Purpose The purpose of this paper is to first articulate and then illustrate a descriptive theoretical model of documentation (i.e. document creation) suitable for analysis of the experiential, first-person perspective. Design/methodology/approach Three models of documentation in the literature are presented and synthesized into a new model. This model is then used to understand the findings from a phenomenology-of-practice study of the work of seven visual artists as they each created a self-portrait, understood here as a form of documentation. Findings A number of themes are found to express the first-person experience of art-making in these examples, including communicating, memories, reference materials, taking breaks and stepping back. The themes are discussed with an eye toward articulating what is shared and unique in these experiences. Finally, the themes are mapped successfully to the theoretical model. Research limitations/implications The study involved artists creating self-portraits, and further research will be required to determine if the thematic findings are unique to self-portraiture or apply as well to art-making, to documentation generally, etc. Still, the theoretical model developed here seems useful for analyzing documentation experiences. Practical implications As many activities and tasks in contemporary life can be conceptualized as documentation, this model provides a valuable analytical tool for better understanding those experiences. This can ground education and management decisions for those involved. Originality/value This paper makes conceptual and empirical contributions to document theory and the study of the information behavior of artists, particularly furthering discussions of information and document experience.
      Citation: Journal of Documentation
      PubDate: 2018-11-06T11:00:14Z
      DOI: 10.1108/JD-07-2018-0110
  • Academic communities
    • Abstract: Journal of Documentation, Ahead of Print.
      Purpose The purpose of this paper is to provide insights into publication practices from the perspective of academics working within four disciplinary communities: biosciences, astronomy/physics, education and history. The paper explores the ways in which these multiple overlapping communities intersect with the journal landscape and the implications for the adoption and use of new players in the scholarly communication system, particularly open-access mega-journals (OAMJs). OAMJs (e.g. PLOS ONE and Scientific Reports) are large, broad scope, open-access journals that base editorial decisions solely on the technical/scientific soundness of the article. Design/methodology/approach Focus groups with active researchers in these fields were held in five UK Higher Education Institutions across Great Britain, and were complemented by interviews with pro-vice-chancellors for research at each institution. Findings A strong finding to emerge from the data is the notion of researchers belonging to multiple overlapping communities, with some inherent tensions in meeting the requirements for these different audiences. Researcher perceptions of evaluation mechanisms were found to play a major role in attitudes towards OAMJs, and interviews with the pro-vice-chancellors for research indicate that there is a difference between researchers’ perceptions and the values embedded in institutional frameworks. Originality/value This is the first purely qualitative study relating to researcher perspectives on OAMJs. The findings of the paper will be of interest to publishers, policy-makers, research managers and academics.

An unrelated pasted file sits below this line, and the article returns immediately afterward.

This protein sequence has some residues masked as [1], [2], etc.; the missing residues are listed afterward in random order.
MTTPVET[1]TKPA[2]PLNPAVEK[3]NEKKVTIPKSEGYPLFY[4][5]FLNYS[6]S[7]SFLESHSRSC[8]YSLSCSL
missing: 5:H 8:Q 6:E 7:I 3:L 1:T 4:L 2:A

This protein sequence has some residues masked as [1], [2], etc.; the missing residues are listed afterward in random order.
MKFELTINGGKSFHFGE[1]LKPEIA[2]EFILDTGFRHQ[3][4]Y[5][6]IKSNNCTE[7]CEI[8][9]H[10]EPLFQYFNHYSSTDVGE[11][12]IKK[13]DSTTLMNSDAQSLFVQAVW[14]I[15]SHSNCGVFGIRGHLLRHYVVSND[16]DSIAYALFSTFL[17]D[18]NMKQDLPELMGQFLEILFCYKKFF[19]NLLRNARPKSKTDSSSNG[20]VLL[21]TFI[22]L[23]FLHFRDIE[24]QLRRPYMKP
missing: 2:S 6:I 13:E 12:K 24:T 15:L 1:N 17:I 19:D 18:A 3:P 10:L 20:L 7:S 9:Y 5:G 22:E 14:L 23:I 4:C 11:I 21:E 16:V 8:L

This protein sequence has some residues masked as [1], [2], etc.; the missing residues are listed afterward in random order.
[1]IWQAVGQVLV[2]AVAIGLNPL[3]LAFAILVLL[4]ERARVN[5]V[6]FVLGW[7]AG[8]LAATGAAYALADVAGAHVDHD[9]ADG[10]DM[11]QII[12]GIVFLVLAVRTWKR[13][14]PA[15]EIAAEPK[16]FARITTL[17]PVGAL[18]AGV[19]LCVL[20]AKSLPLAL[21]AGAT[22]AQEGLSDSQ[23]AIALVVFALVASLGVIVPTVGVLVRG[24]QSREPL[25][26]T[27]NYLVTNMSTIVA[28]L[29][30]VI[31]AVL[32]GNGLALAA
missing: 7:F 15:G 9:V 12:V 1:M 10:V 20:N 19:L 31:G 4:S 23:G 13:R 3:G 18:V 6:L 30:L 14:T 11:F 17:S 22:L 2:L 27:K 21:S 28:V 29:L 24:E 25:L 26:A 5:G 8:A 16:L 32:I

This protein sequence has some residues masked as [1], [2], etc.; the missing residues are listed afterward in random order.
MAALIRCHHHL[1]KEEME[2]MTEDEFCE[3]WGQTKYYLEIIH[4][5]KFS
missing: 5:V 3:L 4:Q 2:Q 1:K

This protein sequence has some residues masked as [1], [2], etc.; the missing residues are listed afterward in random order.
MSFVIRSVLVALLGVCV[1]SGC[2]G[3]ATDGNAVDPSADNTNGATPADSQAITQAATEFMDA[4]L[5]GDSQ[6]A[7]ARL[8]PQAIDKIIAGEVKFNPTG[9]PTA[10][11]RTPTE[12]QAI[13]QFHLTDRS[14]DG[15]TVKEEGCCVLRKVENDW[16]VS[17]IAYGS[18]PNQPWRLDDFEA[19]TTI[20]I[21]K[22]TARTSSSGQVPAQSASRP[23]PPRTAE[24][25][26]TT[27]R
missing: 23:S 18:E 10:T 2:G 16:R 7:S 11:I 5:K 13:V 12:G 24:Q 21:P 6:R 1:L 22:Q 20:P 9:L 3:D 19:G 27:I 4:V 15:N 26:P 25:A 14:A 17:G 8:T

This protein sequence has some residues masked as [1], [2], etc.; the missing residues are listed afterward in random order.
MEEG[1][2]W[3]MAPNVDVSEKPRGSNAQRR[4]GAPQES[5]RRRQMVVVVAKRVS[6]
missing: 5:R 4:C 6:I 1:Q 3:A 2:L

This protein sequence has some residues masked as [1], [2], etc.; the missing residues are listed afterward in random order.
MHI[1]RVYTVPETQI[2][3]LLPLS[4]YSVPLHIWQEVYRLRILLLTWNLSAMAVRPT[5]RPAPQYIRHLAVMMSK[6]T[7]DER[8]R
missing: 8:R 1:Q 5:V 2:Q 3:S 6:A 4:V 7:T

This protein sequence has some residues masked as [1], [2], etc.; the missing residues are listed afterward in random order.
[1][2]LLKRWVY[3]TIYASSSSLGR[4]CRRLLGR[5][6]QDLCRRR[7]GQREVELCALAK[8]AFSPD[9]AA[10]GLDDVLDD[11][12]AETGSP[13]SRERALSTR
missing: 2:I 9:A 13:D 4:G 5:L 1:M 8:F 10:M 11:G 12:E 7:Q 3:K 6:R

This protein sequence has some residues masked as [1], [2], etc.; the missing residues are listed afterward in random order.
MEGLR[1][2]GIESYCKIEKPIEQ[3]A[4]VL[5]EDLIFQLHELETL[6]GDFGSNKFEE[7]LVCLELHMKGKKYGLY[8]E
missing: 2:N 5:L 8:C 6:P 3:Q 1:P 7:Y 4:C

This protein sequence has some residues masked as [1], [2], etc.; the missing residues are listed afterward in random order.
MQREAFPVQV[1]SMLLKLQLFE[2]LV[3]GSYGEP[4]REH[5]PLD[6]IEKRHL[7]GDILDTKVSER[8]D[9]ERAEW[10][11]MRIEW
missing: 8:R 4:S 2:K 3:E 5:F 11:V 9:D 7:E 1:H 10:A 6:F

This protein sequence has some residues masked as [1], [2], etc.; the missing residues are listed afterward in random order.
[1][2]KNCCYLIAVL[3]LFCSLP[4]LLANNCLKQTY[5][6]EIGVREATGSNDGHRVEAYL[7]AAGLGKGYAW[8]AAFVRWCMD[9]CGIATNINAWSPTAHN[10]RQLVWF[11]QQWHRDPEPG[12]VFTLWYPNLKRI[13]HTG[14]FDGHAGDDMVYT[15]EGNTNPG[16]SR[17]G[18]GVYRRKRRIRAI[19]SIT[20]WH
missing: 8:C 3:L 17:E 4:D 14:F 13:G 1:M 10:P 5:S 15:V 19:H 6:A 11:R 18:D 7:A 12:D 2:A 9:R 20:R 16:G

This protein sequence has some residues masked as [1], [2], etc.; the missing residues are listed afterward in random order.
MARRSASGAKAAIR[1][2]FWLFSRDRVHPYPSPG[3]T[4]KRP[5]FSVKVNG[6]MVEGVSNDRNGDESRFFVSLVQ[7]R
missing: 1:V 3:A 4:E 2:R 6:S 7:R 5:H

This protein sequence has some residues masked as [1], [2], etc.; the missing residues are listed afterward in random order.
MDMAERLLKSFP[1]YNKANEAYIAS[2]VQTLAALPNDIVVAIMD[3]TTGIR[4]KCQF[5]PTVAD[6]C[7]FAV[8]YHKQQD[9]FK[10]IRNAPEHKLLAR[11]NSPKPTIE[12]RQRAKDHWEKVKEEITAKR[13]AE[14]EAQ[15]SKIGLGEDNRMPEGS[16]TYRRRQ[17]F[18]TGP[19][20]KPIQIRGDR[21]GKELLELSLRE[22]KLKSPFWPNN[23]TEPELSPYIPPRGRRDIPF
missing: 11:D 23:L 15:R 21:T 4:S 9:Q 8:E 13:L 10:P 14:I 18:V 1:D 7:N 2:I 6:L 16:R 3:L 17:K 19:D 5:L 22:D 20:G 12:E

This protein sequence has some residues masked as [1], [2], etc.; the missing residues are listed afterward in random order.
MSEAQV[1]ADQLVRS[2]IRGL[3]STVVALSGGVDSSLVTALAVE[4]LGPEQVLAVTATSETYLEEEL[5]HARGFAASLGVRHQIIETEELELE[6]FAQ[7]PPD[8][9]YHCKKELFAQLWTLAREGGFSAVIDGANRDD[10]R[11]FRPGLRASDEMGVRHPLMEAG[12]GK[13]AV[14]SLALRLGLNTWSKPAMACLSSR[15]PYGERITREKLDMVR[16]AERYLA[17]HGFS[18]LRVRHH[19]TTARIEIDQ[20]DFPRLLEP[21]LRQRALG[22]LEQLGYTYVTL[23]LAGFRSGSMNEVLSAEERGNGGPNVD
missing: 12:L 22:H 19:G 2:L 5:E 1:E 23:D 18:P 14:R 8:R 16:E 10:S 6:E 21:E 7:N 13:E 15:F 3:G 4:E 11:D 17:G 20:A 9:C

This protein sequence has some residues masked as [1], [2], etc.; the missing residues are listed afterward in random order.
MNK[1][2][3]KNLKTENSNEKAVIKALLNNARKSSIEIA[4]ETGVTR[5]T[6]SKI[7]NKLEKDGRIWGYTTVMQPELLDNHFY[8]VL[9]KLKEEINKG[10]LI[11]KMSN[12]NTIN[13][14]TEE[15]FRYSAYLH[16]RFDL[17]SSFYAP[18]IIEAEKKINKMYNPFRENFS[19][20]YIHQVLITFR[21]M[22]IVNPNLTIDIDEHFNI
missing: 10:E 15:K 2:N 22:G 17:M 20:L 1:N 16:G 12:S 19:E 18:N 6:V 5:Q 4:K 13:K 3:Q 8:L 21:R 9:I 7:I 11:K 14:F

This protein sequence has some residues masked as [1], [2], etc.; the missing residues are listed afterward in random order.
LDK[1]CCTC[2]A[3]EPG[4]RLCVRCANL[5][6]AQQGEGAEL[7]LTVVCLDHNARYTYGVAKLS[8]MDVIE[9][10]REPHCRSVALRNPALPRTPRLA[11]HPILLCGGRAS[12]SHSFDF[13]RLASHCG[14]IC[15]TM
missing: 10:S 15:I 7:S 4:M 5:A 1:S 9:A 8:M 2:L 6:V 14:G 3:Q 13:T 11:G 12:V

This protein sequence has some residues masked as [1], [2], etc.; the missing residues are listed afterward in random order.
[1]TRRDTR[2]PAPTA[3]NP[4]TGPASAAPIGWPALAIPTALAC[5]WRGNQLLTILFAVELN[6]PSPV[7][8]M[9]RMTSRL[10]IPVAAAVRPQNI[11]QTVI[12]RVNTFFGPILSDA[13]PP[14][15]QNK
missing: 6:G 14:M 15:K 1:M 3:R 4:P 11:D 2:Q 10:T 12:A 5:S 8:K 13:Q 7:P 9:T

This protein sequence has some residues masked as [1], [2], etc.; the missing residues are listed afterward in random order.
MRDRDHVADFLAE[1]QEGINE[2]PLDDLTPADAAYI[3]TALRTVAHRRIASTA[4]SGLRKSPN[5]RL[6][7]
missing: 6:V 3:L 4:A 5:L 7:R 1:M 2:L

Citation: Journal of Documentation
      PubDate: 2018-10-24T03:15:23Z
      DOI: 10.1108/JD-05-2018-0067
  • The foundation of information science: one world or three' A
           discussion of Gnoli (2018)
    • Abstract: Journal of Documentation, Ahead of Print.
      Purpose The purpose of this paper is to make a critical analysis of the views put forward by Claudio Gnoli (2018) in this paper concerning philosophical problems in library and information science (LIS). Design/methodology/approach The paper presents the basic ideas in Gnoli (2018) and discusses the set of basic assumptions, concepts and conclusions put forward. Findings It is argued that the idea of the theory of levels is basically sound, but we do not need to consider the material world, the mental world (minds) and the world of mentefacts as three different worlds. They represent different levels with different kinds of emergent properties in the world. Further, although the concepts of artifacts and mentefacts are useful, there are other terms within LIS, such as document, work and object that have been influential and should be discussed in this context. It is also argued that subjective vs objective knowledge is often confused with private vs public knowledge, which is problematic. Finally, it is claimed that the cognitive view and the “sociological view” are not about two different levels of reality but are competing views about the same reality. Originality/value The paper clarifies some aspects of the analytical framework of domain analysis and adds to the developments of the philosophical dimensions of information within LIS.